When it comes time for a business owner to retire and transition the business, several options exist. Oftentimes, an internal transition is the preferred way to pass the reigns to the next generation. This method allows an owner to gradually transition the business to a person (or persons) of their choosing, whereby the owner gets to “groom” their successor(s). This strategy usually has the added benefit of making the process less emotional for the owner.
But how exactly do you go about internally promoting someone through the ranks while preparing them for firm ownership? As with any strategy, we encourage a PLAN for all those involved. That means clearly defining what is expected for all individuals – from what someone needs to accomplish to be considered for ownership, to an expected exit date for the existing owner(s), and a timeline by which to measure each milestone.
It can be helpful to consider how a law firm might approach a path to partnership when designing your own partner progression plan. It’s important to remember that most of the employees within a firm will not reach a point where they will be equity owners. Instead, it’s an elite status for those that are truly qualified to be owners and leaders of the firm (additional synthetic or similar programs can exist for other employees that the firm wants to reward in some manner).
The following chart illustrates an example of potential requirements for a path to equity ownership.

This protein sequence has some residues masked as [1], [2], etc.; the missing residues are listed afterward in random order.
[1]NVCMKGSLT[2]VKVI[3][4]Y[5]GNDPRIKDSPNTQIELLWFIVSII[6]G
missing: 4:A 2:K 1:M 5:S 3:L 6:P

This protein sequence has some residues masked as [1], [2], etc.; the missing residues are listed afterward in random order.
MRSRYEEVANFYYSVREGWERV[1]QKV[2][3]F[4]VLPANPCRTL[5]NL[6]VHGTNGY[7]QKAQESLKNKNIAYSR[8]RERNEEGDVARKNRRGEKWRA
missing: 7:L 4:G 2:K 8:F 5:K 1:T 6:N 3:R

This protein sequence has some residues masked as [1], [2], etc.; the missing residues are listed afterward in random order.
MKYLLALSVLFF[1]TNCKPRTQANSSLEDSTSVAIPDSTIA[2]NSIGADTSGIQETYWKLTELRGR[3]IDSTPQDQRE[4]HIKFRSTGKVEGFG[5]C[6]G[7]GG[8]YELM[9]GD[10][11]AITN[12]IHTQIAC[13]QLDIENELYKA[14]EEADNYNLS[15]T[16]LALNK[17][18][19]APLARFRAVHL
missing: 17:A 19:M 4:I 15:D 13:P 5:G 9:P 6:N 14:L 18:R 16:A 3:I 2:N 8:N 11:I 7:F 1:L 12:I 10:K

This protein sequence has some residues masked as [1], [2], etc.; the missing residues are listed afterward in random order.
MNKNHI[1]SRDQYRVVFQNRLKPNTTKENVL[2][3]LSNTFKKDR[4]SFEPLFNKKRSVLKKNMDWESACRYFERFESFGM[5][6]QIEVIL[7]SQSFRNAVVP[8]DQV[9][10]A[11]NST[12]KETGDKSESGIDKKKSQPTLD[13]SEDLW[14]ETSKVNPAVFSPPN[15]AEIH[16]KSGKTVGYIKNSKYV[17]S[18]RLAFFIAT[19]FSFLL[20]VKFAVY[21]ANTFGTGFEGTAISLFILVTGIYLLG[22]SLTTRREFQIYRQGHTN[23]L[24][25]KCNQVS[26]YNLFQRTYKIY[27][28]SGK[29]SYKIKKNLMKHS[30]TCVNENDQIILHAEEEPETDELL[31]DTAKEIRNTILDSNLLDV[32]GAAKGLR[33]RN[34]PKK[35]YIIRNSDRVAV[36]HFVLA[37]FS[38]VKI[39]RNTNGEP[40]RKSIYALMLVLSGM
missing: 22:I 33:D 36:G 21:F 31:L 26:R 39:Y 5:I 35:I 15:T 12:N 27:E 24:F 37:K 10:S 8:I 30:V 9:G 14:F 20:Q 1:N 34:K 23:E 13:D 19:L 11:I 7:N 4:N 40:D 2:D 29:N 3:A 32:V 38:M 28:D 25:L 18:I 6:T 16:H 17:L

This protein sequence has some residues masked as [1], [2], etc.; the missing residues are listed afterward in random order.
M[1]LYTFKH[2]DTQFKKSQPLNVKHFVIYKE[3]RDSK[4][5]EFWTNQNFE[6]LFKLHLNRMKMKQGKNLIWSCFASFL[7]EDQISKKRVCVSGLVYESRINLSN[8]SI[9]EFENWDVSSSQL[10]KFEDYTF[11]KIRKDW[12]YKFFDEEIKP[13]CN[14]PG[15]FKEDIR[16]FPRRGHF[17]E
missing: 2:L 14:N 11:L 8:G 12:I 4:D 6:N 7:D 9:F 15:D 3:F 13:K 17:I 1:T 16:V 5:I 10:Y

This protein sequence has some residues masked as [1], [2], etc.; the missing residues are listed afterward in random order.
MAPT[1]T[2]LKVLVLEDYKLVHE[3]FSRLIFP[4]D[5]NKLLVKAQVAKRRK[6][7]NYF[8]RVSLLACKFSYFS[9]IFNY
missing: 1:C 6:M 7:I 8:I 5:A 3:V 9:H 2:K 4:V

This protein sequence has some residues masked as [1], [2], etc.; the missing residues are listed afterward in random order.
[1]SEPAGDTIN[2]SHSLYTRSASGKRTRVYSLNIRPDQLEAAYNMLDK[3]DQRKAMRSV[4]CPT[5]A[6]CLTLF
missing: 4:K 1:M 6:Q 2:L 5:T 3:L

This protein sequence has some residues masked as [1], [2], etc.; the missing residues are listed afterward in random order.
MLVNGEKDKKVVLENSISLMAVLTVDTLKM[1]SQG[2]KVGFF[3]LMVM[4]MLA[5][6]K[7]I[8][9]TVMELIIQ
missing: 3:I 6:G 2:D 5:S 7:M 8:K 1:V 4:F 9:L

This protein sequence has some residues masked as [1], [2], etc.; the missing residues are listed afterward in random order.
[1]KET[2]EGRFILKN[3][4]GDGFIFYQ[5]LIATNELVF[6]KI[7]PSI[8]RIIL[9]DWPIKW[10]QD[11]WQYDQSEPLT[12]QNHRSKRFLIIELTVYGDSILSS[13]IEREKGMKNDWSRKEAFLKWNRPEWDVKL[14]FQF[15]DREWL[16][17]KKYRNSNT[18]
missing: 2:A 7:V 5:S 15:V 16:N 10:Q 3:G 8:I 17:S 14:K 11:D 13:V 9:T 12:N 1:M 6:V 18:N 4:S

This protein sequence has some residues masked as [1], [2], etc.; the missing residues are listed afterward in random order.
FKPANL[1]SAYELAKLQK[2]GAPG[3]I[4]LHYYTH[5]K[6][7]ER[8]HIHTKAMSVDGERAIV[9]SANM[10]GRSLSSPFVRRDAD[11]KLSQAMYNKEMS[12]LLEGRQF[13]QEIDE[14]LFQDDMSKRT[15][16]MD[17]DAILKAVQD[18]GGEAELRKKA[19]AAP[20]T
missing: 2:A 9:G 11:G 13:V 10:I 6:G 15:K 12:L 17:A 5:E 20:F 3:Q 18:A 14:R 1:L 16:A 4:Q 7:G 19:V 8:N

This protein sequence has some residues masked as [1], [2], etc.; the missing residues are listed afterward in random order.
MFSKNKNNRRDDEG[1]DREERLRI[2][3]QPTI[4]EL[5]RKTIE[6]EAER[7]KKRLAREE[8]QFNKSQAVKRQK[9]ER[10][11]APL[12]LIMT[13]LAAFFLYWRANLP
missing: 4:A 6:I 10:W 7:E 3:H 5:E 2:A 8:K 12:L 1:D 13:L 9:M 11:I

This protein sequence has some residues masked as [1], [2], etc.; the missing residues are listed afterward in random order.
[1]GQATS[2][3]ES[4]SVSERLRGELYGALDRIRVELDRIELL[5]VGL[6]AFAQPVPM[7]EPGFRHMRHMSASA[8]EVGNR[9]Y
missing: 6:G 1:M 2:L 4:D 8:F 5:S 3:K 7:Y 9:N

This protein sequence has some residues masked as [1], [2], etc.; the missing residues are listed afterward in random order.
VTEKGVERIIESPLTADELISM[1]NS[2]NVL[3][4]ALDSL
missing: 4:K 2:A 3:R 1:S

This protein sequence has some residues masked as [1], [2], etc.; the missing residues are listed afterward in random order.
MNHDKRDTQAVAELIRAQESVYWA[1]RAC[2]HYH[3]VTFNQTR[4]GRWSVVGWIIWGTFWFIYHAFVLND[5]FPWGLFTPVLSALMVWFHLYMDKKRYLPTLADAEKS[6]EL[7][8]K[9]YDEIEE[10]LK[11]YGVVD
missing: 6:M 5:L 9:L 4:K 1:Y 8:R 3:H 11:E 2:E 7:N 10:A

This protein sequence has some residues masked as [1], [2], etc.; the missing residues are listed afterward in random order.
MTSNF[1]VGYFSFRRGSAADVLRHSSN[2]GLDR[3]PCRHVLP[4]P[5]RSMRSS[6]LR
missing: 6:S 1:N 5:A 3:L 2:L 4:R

|Level||Experience||Production||Years with Firm||Ownership|
|Associate||Less than 5 years||Less than $150,000||0 to 2 years||No|
|Senior Associate||At least 5 years||At least $150,000||0 to 2 years||No|
|Partner||10 Years||$250,000+||2 to 5 years||Yes|
|Senior Partner||15+ Years||500,000+||5+ years||Yes|
The beauty of this plan is that you can customize it to be exactly what you want! The progression requirements will vary from firm to firm, based upon culture and objectives, and can take into consideration many different items other than production.
Qualities of a Partner
As mentioned, only select employees should be considered for ownership. Determining who those individuals should be can be challenging though. People generally fall into one of two mindsets: those that possess an employee mentality and those that possess an owner mentality. The following list will help you determine if someone displays the qualities of a potential owner or partner:
Once you have created the progression requirements, it might be helpful to engage a formal board to oversee the program. This is especially important for large, well-established firms. A Board of Advisors (“BOA”), in tandem with a Partner Committee, can monitor and manage the plan.
The BOA will determine how a Senior Associate and Partner can advance to the next level. A popular idea is yearly nominations for new Partner and Senior Partner acceptance. The Partner Committee will evaluate each nominee and present them first to the Senior Partners for a vote. For those new Partner and Senior Partner nominees who receive majority approval by the Senior Partners, they will then be presented to the BOA for final vote.
Expectations of a Senior Partner
Since being a Senior Partner is a privilege and not a right of tenure, a firm must ensure that the Senior Partners are at all times conducting themselves with the best interest of the firm in mind. It is suggested that the BOA create a set of guidelines should a Senior Partner not be performing his or her duties to the expected level. Also, an operating standard needs to be agreed upon should a Senior Partner be terminated from the firm for cause.
When properly designed and executed, a Partner Progression model can effectively and deliberately set the course for your firm to seamlessly transition to the next generation of ownership.